Some time ago I was browsing on http://rubyquiz.com/ and found a really interesting exercise there. It’s name is Getting to 100. The rules are quite simple:
- You are given the sequence of numbers 123456789
- Each number in the interval [1-9] has to be present in the sequence
- Each number must appear once and only once
- Numbers should be in increasing order
- You are given three operators: two minuses and one plus that you have to insert between those numbers
- The resulting equation should be give 100
The actual task is to:
Today’s post is nothing elevated, just two examples from which one can understand this powerful design pattern.
First, let’s do a quick recap, how the pattern actually looks like:
(if you’re new to design patterns, please find a detailed description here)
The exercises are the following (note that the second one usually looks easier, because it’s easier to imagine. However, you are gonna have a harder time if you want to do that properly using TDD. Mocking recursive structures is not the easiest thing to do):
- Implement an application that can draw(no, you don’t really have to draw, just implement the data structures) pictures using rectangles and circles. A picture can be made from primitives (rectangles and circles), primitives combined with other pictures (one or more primitives and at least one other picture – which is composed of primitives), and several pictures combined. (Spoiler: circles and rectangles are leaves, pictures are composite objects)
- Implement an application that can compute (yes, you really have to compute) the size of a directory. The size of a directory is equal to the sum of all the files it contains plus the size of its subdirectories. (Hint: you might want to wrap java.io.File objects inside your Leaf and Composite classes. Spoiler: in this case plain files are leaves, directories are composites).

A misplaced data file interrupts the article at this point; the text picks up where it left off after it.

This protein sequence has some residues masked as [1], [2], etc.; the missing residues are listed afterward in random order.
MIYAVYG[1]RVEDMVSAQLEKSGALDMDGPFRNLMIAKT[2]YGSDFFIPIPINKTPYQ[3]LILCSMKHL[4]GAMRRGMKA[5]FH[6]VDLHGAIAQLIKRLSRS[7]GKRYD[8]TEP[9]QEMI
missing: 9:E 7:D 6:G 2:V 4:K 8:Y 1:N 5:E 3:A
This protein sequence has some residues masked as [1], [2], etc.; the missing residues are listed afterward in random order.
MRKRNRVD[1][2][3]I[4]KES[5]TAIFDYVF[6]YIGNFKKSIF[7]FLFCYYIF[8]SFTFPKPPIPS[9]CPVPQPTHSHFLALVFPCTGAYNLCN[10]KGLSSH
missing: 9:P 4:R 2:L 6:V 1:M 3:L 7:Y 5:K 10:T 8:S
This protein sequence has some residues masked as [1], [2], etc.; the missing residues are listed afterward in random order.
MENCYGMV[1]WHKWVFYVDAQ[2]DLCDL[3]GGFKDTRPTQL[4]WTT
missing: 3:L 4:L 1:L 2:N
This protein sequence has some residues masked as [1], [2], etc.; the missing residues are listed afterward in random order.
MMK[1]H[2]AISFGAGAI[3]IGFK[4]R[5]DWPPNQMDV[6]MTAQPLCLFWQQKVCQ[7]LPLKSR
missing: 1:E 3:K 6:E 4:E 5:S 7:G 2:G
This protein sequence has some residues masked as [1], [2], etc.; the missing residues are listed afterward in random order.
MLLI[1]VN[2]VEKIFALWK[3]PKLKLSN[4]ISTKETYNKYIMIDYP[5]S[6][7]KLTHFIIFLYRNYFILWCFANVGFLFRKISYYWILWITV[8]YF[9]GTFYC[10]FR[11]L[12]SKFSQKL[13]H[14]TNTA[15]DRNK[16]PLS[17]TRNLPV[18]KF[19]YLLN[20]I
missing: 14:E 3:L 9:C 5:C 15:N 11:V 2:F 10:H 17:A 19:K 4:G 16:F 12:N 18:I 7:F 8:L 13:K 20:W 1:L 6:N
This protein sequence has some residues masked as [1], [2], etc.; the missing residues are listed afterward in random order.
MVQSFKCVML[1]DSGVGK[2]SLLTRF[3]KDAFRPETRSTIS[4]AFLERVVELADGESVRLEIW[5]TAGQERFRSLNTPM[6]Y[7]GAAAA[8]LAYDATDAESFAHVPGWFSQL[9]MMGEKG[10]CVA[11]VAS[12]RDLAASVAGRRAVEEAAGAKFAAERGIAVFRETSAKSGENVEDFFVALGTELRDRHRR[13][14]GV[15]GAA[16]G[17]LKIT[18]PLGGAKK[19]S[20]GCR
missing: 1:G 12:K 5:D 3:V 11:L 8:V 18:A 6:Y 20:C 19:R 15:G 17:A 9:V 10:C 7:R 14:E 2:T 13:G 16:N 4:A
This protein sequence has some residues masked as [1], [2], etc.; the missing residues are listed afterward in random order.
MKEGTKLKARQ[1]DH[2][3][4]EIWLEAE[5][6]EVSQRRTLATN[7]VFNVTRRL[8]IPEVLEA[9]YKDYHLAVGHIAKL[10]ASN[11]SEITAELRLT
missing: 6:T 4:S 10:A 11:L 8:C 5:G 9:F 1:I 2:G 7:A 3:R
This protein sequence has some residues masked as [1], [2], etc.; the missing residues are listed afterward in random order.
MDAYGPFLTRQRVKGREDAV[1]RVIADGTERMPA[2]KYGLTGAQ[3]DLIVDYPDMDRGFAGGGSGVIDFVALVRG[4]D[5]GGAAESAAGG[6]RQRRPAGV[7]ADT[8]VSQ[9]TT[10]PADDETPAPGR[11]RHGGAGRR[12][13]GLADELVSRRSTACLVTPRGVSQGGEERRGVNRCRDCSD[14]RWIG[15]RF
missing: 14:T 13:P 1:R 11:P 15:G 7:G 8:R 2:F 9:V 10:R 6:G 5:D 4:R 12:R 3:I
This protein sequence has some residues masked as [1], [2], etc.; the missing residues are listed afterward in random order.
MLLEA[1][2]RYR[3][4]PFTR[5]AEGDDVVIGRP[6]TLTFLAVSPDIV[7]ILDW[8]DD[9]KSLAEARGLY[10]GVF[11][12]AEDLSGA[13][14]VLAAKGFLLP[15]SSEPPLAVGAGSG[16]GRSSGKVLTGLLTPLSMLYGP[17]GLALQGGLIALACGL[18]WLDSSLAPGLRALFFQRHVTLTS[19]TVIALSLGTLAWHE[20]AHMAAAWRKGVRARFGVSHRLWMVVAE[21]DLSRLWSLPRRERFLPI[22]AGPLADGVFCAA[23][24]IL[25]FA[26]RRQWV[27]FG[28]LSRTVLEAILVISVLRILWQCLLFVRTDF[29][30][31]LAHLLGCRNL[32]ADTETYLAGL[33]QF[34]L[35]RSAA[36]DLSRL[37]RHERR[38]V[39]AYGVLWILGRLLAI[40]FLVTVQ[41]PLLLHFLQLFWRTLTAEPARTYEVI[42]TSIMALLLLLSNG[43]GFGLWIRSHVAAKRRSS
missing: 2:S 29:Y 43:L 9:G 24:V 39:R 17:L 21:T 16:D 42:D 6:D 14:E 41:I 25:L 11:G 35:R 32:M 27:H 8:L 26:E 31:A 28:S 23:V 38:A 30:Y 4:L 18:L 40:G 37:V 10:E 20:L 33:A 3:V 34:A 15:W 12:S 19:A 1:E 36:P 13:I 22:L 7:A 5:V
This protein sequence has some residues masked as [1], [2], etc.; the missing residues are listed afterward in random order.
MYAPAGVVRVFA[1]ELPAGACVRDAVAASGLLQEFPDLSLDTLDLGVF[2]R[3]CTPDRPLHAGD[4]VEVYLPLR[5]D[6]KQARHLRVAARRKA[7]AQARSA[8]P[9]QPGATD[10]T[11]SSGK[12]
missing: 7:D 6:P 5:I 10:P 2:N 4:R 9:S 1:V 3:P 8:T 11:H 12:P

You can find a solution to the second problem here (implementation in Java, unit tested with JUnit and Mockito).
Well, the following post is about some feedback I’ve recently received on my activity regarding our self-improvement group. I was really about to abandon the whole thing, but my friend Lajos Fülep’s kind words made me continue.
In the last two weeks our little self development group was busy with a brand new topic: namely legacy code (legacy code in the sense of: “code that is working suspiciously, and have no tests around it.”). Some time ago I’ve posted some really ugly code that is full of bugs and has no tests at all. As discussed there, two rounds should be taken: one for adding tests , another one for refactoring it (and fixing the numerous bugs the code contains).
The first round was a pair programming session. The task was to cover the code as much as possible, and spot the mistakes – spot but, don’t touch them (hint: there are at least four major bugs in there). This task can be implemented in an hour. After that, we choose a reference implementation for the second round.
The second round is done randori-based. It means that there is a single laptop along with a projector, while people keep rotating in front of the computer. Everyone is allowed to make a single change. A single change can be: extracting a method, extracting a class, renaming TWO methods, variables etc. Basically the “one change” rule can be adjusted as you wish. I was kind of afraid of this randori-session; I thought people would be afraid of being creative while all fellow group members are looking at them. However, it went really well; people kept saying “I want to stay, this was half a change only”. What is very important here is that anyone not in front of the computer can speak only after the next change to be made has been named by the person at the computer. This means that you cannot give tips what to be done next (only if it was requested explicitly), but can argue whether a change is needed or makes sense at all.